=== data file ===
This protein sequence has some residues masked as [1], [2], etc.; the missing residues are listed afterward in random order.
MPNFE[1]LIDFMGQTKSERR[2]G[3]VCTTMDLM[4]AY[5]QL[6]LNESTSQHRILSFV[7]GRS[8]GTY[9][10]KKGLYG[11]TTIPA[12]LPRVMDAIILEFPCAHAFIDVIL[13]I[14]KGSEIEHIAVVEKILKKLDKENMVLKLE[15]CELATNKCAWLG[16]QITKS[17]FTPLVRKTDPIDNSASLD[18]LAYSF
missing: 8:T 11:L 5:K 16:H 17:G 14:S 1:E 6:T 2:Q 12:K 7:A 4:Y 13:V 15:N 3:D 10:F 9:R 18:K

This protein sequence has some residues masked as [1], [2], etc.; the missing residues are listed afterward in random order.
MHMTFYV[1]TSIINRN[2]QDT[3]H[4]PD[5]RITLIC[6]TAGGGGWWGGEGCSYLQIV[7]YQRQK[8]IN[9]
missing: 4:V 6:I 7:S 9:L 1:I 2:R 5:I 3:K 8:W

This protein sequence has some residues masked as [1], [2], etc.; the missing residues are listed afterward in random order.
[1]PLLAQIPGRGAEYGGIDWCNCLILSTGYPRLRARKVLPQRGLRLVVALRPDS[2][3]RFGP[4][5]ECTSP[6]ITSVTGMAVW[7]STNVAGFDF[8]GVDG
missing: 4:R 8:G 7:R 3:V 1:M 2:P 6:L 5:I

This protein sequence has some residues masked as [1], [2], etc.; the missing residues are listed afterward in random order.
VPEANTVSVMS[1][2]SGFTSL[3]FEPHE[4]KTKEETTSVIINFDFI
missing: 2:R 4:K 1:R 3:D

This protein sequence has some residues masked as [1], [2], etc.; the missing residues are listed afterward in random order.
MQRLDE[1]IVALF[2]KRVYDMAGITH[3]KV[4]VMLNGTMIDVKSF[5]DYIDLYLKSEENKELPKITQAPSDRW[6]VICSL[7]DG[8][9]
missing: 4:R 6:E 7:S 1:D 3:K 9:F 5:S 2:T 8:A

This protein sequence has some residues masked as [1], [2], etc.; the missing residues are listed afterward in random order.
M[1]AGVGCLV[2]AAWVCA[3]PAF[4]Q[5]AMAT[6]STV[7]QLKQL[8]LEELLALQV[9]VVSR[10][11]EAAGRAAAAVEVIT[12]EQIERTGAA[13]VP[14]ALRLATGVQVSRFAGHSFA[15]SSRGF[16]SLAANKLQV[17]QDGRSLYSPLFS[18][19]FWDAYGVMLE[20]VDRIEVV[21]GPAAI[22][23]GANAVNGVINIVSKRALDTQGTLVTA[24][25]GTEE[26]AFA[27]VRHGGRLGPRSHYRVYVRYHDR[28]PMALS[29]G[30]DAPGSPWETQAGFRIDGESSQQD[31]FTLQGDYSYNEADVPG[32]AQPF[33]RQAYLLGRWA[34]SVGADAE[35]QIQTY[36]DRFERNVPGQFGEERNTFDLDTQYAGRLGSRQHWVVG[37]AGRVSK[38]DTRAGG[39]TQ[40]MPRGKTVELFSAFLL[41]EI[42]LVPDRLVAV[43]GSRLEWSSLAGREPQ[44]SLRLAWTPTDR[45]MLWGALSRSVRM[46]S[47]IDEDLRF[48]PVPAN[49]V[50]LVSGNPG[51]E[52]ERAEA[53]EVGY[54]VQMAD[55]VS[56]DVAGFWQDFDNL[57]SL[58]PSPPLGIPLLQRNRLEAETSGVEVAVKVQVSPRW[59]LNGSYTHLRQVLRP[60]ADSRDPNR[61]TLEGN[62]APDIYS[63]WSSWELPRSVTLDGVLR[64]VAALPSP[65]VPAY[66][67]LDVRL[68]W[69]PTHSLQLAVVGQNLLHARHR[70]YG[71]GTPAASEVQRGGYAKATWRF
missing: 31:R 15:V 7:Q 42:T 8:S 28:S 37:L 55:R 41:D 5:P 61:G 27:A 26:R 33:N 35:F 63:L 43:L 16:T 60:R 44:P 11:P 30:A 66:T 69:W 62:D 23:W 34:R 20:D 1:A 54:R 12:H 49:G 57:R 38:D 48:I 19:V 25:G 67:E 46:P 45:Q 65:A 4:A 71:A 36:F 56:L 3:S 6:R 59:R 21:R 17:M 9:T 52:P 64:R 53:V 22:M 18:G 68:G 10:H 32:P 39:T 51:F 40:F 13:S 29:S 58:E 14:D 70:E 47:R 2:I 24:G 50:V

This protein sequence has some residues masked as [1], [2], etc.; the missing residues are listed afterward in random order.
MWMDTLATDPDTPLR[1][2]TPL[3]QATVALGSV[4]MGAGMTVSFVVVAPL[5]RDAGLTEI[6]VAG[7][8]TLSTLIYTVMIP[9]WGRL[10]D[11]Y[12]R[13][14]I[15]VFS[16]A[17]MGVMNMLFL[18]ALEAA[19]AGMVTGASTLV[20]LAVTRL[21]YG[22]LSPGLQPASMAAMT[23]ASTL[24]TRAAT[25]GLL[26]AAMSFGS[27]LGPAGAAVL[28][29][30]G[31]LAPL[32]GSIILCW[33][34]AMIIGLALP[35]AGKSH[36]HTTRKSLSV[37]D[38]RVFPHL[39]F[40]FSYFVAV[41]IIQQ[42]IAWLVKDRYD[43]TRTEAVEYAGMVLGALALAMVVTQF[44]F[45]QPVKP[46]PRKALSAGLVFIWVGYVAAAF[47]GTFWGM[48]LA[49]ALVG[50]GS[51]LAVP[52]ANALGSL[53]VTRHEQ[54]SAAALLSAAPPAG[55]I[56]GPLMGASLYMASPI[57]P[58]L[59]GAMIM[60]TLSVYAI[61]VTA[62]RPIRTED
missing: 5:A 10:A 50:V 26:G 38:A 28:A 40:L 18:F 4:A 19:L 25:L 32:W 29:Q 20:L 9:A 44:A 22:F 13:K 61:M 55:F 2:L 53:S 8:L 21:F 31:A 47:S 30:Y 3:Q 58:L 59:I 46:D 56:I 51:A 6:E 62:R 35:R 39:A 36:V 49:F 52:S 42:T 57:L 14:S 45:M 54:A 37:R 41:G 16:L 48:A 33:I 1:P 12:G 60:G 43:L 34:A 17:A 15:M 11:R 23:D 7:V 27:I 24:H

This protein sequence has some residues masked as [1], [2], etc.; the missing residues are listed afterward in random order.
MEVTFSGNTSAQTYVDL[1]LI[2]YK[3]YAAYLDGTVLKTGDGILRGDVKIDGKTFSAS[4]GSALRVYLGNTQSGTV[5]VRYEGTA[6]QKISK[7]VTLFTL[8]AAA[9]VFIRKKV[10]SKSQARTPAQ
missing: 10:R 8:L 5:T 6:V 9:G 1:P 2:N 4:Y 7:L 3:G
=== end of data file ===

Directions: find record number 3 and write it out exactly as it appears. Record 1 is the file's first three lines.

This protein sequence has some residues masked as [1], [2], etc.; the missing residues are listed afterward in random order.
[1]PLLAQIPGRGAEYGGIDWCNCLILSTGYPRLRARKVLPQRGLRLVVALRPDS[2][3]RFGP[4][5]ECTSP[6]ITSVTGMAVW[7]STNVAGFDF[8]GVDG
missing: 4:R 8:G 7:R 3:V 1:M 2:P 6:L 5:I